• providing vocabulary lists and annotated cultural explanations for German-speaking visitors to events such as Australian sports days, swimming carnivals or family barbecues, explaining terms such as ‘BYO (food/chair)’
  • creating English captions, commentaries or subtitles for German multimodal texts to explain cultural and linguistic aspects

Reflecting

Interact with a range of German speakers and texts, being aware of audience and context, and recognising that intercultural communication involves shared responsibility for meaning-making

[Key concepts: impact, reciprocity; Key processes: evaluating, questioning, taking responsibility] (ACLGEC027 - Scootle )

  • Literacy
  • Critical and Creative Thinking
  • Personal and Social Capability
  • Intercultural Understanding
  • exploring the reciprocal nature of intercultural communication, the two-way process of noticing and responding to differences in perceptions, understandings or behaviours such as the degree of formality or directness
  • reflecting in discussions or journals on critical incidents in the course of learning and using German, for example, breakdowns or breakthroughs in communication, and discussing repair and recovery strategies and insights gained
  • reflecting on how language choices might be interpreted by German speakers and making adjustments to help convey intended meaning, for example, more often using the generalised pronoun man or a passive construction rather than du/wir/sie or (alle) Leute
  • considering how own cultural practices, values and body language may be interpreted by German peers, for example, personal space and physical contact, personal and family habits and behaviours
  • exploring and challenging own assumptions and offering different perspectives to new situations/learning/language, including challenging stereotypes, for example, by making video clips of cultural bloopers an Australian visitor to a German-speaking country might make, and vice versa
Reflect on self as a language user and discuss own and others’ cultural identity, considering how it is both shaped by and influences ways of communicating and thinking

[Key concepts: identity, culture, values; Key processes: reflecting, analysing, discussing] (ACLGEC028 - Scootle )

  • Literacy
  • Numeracy
  • Information and Communication Technology (ICT) Capability
  • Critical and Creative Thinking
  • Personal and Social Capability
  • Intercultural Understanding
  • reflecting on the experience of learning German and considering how this might add a further dimension to own sense of identity, for example, by creating a persuasive text about the benefits of knowing another language
  • mapping own linguistic and cultural profile, such as by creating a web profile or a timeline of major milestones, highlighting formative elements such as family languages, key relationships and intercultural experiences, for example, Wann und warum benutze ich Englisch/Deutsch/X? Wie fühlte ich mich früher und wie fühle ich mich jetzt als Englisch-, Deutsch-, Xsprechende(r)? Warum ist es wichtig, dass ich eine neue Sprache lerne?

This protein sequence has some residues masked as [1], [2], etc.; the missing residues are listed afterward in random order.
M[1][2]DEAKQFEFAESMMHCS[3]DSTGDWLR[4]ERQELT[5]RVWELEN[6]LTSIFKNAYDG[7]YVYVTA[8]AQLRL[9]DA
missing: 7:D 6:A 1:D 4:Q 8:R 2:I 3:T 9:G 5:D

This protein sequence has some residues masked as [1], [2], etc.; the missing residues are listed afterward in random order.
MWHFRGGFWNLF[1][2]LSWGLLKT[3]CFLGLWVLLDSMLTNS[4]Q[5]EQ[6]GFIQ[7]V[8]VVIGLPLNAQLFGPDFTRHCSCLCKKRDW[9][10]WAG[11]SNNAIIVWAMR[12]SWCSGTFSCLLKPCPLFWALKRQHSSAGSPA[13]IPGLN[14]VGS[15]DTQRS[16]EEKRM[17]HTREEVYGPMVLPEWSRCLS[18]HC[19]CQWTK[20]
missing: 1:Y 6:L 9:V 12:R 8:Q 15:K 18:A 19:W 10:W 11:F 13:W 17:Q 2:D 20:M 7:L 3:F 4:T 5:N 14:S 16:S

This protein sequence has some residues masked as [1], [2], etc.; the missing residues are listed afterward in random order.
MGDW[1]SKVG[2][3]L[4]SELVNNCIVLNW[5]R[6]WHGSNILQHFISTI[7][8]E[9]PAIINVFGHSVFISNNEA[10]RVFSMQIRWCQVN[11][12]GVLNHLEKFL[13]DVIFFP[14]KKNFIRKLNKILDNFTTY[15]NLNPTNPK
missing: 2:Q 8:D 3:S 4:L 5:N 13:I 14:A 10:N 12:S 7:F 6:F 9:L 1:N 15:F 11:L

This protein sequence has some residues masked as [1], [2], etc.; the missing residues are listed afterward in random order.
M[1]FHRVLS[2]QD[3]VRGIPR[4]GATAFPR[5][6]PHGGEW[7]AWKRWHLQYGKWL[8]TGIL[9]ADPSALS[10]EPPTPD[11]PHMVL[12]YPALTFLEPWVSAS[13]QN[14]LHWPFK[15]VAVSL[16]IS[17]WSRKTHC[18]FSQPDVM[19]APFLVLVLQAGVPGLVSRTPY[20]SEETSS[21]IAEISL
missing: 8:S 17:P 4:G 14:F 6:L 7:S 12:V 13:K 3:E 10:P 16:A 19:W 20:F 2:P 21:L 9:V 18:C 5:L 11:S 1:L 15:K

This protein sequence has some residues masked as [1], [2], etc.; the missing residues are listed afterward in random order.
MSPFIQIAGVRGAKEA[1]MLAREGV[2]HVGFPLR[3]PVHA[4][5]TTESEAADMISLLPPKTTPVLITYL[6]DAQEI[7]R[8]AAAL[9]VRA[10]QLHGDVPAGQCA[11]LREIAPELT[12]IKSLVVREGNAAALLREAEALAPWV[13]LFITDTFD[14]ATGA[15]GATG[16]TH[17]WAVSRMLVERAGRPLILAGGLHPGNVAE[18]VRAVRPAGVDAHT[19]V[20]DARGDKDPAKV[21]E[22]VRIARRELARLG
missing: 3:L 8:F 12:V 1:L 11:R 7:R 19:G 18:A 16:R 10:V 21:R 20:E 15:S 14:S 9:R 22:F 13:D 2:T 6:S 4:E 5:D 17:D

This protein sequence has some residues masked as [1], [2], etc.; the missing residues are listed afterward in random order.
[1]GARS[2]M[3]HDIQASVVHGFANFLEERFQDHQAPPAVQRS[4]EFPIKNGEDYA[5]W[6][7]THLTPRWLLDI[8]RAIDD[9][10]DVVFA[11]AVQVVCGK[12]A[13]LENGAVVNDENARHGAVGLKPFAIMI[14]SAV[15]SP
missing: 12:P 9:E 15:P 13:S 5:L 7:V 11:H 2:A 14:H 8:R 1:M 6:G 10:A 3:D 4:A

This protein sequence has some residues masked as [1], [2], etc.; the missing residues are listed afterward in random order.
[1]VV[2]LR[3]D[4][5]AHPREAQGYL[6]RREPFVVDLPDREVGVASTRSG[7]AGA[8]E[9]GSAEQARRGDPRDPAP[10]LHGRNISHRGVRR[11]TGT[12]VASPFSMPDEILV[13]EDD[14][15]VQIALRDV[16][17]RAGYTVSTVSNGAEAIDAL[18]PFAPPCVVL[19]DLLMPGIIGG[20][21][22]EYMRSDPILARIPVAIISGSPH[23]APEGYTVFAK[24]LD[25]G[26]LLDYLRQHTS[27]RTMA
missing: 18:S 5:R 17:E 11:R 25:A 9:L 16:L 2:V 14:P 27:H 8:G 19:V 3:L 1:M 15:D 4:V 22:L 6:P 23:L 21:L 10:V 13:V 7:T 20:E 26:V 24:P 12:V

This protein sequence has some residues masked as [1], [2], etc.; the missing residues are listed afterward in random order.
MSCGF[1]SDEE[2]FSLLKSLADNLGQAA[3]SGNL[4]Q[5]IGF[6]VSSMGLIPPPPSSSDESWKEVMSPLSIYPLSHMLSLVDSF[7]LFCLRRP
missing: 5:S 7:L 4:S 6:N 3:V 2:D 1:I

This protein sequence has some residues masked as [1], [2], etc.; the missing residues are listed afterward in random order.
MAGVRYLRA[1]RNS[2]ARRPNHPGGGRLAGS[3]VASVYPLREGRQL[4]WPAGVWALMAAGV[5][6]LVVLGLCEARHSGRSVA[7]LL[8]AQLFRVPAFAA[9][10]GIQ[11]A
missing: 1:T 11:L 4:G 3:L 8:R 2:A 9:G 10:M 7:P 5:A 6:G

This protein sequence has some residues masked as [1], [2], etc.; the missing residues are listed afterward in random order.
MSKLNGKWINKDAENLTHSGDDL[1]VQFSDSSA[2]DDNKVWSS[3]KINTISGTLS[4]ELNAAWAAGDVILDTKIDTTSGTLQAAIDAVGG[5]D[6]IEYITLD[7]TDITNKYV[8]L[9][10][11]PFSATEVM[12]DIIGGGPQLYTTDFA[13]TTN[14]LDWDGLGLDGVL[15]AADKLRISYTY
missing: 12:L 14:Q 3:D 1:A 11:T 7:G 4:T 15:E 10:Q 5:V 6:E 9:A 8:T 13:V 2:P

• noticing and exploring how identity is expressed through languages spoken by people in various cultural contexts, including languages spoken by classmates and family or community members
  • exploring how cultural identity is manifested, for example, through family occasions, community events and festivals
  • discussing how they would represent being Australian in a cultural forum, for example, what they would wear or take to an International Students Day function held in Switzerland

Systems of language

Notice examples in spoken German of variation in features such as pronunciation, rhythm and stress, and the use of contractions; and articulate and apply in writing common German spelling and punctuation rules, such as for commas and quotation marks

[Key concepts: metalanguage, variation, context; Key processes: explaining, comparing, imitating, experimenting] (ACLGEU029 - Scootle )

  • Literacy
  • Critical and Creative Thinking
  • recognising and reproducing rhythms in complex sentences, using pausing and intonation to signal clause sequence and emphasis
  • recognising the role of pronunciation, rhythm and pace in enhancing meaning and creating effects (mood, suggesting relationships) in spoken texts such as stories, poems, songs and conversations
  • listening to and/or viewing excerpts of authentic German conversations, noting examples of contractions and the impact of their use
  • comparing punctuation rules in English and German, considering aspects such as the distribution and functions of commas, and the style of quotation marks for direct speech
  • applying German punctuation and spelling rules to edit own and others’ written work systematically
Extend grammatical knowledge, including of cases, demonstrative and interrogative adjectives, prepositions, common subordinating conjunctions, and past and future tenses, to describe, situate and link people, objects and events in time and place